Why are things done this way? There are a few reasons:
- Integer code specifying the drawing operation (codes are defined in the file DispCmds.h).
- Integer stating the size of the command, in bytes (not including the code or this size count).
- Data necessary for the drawing command (i.e., XYZ positions of the endpoints of a line or a cylinder).
- Speed - Once a compact display list has been created in a single block of memory, that block may be read quickly by the DisplayDevice when drawing the object. Putting it all as a contiguous block helps take advantage of cache memory.
- CAVE access - The CAVE programming paradigm now requires the drawing program to fork into several different processes, including one process for each wall and an ``update'' process. All these processes run on the same computer (a multi-headed SGI, i.e. a tower Onyx) and use shared memory to communicate what to draw between the update process and the drawing processes. Using a list of simple integer codes and copies of the coordinates for drawing lines, triangles, etc. instead of, say, a list of pointers to DispCmd objects helps reduce the amount of shared memory required and simplifies the drawing processes. Drawing in the CAVE then requires only a specialized CaveDisplayDevice and CaveScene to deal with this shared memory requirement (along with a few other CAVE support routines).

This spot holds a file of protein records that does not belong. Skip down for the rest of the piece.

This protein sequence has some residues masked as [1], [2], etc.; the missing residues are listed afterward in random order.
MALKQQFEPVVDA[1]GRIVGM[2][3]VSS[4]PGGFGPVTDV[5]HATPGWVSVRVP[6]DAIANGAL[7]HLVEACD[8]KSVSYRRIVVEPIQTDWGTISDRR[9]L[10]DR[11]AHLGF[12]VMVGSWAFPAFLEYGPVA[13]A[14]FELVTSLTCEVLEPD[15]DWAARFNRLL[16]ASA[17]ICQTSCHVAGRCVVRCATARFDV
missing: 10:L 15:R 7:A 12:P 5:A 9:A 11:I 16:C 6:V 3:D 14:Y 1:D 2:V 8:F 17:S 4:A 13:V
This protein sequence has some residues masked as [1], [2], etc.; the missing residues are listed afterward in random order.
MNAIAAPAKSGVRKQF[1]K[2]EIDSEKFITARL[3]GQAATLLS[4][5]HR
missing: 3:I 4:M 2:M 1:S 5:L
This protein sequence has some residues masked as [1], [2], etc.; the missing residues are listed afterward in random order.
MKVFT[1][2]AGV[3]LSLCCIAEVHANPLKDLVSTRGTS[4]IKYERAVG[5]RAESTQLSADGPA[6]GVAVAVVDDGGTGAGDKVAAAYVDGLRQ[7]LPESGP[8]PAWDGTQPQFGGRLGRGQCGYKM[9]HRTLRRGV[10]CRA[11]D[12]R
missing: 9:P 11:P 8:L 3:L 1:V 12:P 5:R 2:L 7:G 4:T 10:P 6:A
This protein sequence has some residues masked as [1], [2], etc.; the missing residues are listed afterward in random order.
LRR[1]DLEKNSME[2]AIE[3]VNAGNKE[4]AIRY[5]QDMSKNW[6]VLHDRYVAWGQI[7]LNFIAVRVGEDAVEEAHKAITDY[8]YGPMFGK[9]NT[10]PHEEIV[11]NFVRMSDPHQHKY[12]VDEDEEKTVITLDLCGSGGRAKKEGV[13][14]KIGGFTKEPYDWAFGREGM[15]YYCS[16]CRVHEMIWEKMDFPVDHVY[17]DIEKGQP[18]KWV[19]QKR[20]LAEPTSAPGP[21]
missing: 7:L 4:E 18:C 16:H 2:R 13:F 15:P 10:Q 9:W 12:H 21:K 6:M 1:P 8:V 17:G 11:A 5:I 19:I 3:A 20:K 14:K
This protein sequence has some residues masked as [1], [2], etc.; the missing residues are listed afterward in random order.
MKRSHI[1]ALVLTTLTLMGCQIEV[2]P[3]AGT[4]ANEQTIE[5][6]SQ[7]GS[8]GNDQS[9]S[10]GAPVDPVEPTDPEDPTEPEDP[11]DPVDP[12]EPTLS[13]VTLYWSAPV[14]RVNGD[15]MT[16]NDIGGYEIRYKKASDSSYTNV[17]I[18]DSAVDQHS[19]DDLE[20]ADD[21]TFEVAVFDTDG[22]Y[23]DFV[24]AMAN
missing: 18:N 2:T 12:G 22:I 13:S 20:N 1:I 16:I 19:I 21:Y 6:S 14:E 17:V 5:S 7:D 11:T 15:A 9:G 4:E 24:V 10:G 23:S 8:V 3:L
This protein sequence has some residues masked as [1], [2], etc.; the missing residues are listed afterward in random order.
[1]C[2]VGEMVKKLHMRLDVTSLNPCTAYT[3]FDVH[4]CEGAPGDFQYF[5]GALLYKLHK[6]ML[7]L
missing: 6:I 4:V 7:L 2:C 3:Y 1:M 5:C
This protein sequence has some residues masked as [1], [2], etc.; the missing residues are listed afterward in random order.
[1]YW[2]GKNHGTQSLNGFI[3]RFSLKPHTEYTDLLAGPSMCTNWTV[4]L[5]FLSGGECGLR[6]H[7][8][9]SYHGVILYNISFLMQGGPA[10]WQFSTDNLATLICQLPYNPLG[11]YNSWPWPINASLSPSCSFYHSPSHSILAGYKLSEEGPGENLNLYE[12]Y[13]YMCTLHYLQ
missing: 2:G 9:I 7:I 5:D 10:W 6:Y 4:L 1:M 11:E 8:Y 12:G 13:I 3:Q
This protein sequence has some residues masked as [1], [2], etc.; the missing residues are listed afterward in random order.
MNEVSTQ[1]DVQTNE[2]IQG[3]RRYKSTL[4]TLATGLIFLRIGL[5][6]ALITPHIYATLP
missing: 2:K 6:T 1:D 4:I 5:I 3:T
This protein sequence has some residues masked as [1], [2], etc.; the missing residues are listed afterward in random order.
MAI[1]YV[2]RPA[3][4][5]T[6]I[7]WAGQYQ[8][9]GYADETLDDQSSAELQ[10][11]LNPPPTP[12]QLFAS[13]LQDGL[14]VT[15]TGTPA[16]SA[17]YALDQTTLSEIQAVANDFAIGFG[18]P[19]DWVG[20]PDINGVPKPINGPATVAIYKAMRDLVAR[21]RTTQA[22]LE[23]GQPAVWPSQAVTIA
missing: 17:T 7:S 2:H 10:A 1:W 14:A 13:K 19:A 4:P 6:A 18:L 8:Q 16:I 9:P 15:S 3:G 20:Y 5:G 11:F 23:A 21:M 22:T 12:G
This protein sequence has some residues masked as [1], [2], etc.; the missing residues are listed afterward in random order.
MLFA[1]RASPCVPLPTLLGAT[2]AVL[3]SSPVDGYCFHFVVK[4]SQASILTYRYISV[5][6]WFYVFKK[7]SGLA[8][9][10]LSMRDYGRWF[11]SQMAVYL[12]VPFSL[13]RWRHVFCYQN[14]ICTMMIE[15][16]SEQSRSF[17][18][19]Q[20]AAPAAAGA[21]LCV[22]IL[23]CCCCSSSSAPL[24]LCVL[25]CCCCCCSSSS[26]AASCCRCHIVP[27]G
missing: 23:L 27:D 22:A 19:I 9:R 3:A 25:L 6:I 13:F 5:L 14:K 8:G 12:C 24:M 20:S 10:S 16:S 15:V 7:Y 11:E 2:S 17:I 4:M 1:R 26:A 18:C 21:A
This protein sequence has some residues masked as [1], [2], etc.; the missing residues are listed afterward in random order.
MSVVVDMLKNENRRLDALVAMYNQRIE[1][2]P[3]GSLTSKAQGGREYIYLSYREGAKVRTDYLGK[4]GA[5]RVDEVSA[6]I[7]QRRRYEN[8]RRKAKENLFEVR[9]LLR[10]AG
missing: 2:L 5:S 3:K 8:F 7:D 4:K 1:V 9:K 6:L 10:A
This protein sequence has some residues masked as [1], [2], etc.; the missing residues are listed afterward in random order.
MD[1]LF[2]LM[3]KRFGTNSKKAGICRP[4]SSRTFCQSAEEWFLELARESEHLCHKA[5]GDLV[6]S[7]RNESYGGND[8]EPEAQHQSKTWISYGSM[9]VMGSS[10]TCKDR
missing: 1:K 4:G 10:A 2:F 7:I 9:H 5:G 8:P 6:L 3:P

Each Displayble object contains a display list, as well as information about the item to be drawn such as whether to display or hide the object, it's current transformation (how much to rotate, scale, and translate the object), whether it is a 2D or a 3D object, whether it is fixed (set to ignore any requests to scale, translate, or rotate the object), and a list of children. A Displayable registers with one or more Scene objects, so that the Scene then will contain a list of all the Displayable objects which should be drawn when requrested. The Scene is responsible for providing the physical memory storage for a display list, through a request by a Displayable. Each molecule and other graphical item in VMD is a Displayable subclass. These derived objects supply the methods to fill the object's display list with drawing commands for the item to be drawn, i.e., the commands to draw the points for each atom and the lines for each bond in a molecle.